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Credit Suisse is fending off concerns about its financial health, fanning fears of another Lehman Brothers moment that could roil the global financial system. Here's what's happening, and what it means.

Credit Suisse shares plunged on Monday.Paulo Whitaker/Reuters
  • Credit Suisse stock tanked on Monday, as concerns grew that it would default on its debts.

  • The Swiss Bank is working to assuage widespread worries about its financial health.

  • Credit Suisse may now find it trickier and more expensive to restructure its business.

Credit Suisse is fending off concerns about its financial health, with some investors going as far as suggesting the Swiss bank is at risk of suffering a Lehman Brothers-style collapse that could upend the global financial system. Here's a closer look at what's going on.

Markets are on edge

Rampant inflation, soaring interest rates, early signs of a global economic downturn, and tumbling asset prices have spooked investors in recent months, and made them worry about what's coming next.

The new UK government also roiled markets last week by announcing a slew of unfunded tax cuts and spending programs, which fueled fears of worse inflation and more rate hikes. The news sent the British pound to a record low against the US dollar, spiked the UK government's borrowing costs, and prompted a rare Bank of England intervention. The backlash spurred Prime Minister Liz Truss and her team on Monday to scrap their planned removal of the top rate of income tax.

With all that kindling, it should be no surprise that a spark would cause a massive blaze. In this case, Credit Suisse CEO Ulrich Koerner told staff in a Friday memo that it was a "critical moment" for the bank ahead of the unveiling of its restructuring plan on October 27, and they should expect more market volatility.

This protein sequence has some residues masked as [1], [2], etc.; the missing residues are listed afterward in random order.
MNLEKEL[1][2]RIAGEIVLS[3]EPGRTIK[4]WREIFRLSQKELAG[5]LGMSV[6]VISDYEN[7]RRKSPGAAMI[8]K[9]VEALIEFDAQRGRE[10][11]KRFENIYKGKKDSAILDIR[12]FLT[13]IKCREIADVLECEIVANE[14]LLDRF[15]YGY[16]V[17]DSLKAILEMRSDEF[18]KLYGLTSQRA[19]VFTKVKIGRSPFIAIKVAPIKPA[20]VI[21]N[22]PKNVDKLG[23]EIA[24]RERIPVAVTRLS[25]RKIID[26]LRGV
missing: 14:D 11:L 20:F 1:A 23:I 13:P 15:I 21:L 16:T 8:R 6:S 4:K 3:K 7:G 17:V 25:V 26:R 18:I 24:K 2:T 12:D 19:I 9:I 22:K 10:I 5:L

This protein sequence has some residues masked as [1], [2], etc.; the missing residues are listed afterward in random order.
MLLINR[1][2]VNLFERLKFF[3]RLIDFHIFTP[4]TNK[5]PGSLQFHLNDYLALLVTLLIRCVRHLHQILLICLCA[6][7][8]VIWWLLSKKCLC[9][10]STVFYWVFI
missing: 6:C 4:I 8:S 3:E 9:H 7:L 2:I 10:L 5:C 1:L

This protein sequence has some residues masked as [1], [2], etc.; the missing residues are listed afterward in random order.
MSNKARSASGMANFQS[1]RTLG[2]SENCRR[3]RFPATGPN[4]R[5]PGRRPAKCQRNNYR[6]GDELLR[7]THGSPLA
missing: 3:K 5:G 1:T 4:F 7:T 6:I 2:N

Instead of calming anyone, the memo set Twitter and Reddit alight with wild predictions of the bank imploding and triggering the collapse of the global financial system. A large Credit Suisse investor told a Fox reporter the bank's investment arm is a "disaster," and the lender's credit-default swaps were trading as if a "Lehman moment was about to hit."

Senior bank executives rushed to reassure large clients, counterparties, and investors about their liquidity and capital position over the weekend, the Financial Times reported. The BoE also liaised with Swiss authorities after the Credit Suisse memo added fuel to the firesale in markets, The Telegraph reported.

Bad news for Credit Suisse

Credit Suisse shares fell as much as 12% on Monday morning, extending their decline this year to 60%. Moreover, the spread on five-year credit-default swaps (CDS), which investors often buy as insurance against a company defaulting, climbed as high as 350 basis points, up from about 55 basis points at the start of this year, the FT reported. The larger spread suggests investors now see a far higher chance of the bank defaulting on its debts.

If Credit Suisse decides to issue shares to fund its restructuring plans, the plunge in its stock price this year will make a capital raise much more dilutive for existing shareholders. The wider CDS spread will likely translate into higher borrowing costs too, as it reflects greater concerns about the bank's creditworthiness.

The bank updated its talking points for staff over the weekend to note it has a $100 billion capital buffer, and still expects to maintain a 13% to 14% ratio for its safest equity capital through the end of this year, The Journal reported.

Credit Suisse, which manages about $1.1 trillion of assets, has been hit by several fiascos in recent years. For example, it was embroiled in the Greensill Capital scandal, and suffered a $5 billion blow from the collapse of Archegos Capital Management last year.

There's no reason yet to believe Credit Suisse is at risk of imploding and causing a repeat of the 2008 financial crisis. However, it's clear that already rattled investors are deeply worried about the bank's short-term outlook, and the company hasn't succeeded in alleviating their concerns.

Credit Suisse didn't immediately respond to a request for comment from Insider.

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Read the original article on Business Insider